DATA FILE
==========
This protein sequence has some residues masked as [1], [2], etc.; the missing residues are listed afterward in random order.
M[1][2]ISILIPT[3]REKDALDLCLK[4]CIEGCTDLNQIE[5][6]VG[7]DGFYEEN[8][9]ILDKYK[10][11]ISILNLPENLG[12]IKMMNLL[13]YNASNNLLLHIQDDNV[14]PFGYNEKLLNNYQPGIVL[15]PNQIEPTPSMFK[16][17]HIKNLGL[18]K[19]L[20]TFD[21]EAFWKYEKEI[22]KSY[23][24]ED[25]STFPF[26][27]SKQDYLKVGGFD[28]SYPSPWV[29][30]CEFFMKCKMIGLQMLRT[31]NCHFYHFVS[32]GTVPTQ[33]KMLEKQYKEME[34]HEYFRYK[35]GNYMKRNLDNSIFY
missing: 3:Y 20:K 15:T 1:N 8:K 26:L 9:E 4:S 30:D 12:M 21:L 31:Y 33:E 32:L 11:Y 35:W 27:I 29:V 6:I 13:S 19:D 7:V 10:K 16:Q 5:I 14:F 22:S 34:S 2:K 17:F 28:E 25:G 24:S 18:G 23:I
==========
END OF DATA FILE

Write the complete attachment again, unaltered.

This protein sequence has some residues masked as [1], [2], etc.; the missing residues are listed afterward in random order.
M[1][2]ISILIPT[3]REKDALDLCLK[4]CIEGCTDLNQIE[5][6]VG[7]DGFYEEN[8][9]ILDKYK[10][11]ISILNLPENLG[12]IKMMNLL[13]YNASNNLLLHIQDDNV[14]PFGYNEKLLNNYQPGIVL[15]PNQIEPTPSMFK[16][17]HIKNLGL[18]K[19]L[20]TFD[21]EAFWKYEKEI[22]KSY[23][24]ED[25]STFPF[26][27]SKQDYLKVGGFD[28]SYPSPWV[29][30]CEFFMKCKMIGLQMLRT[31]NCHFYHFVS[32]GTVPTQ[33]KMLEKQYKEME[34]HEYFRYK[35]GNYMKRNLDNSIFY
missing: 3:Y 20:K 15:T 1:N 8:K 26:L 9:E 4:S 30:D 12:M 21:L 31:Y 33:E 32:L 11:Y 35:W 27:I 29:V 6:I 13:S 19:D 7:V 10:K 16:Q 5:I 14:F 22:S 34:S 2:K 17:F 28:E 25:G 24:S 18:G 23:I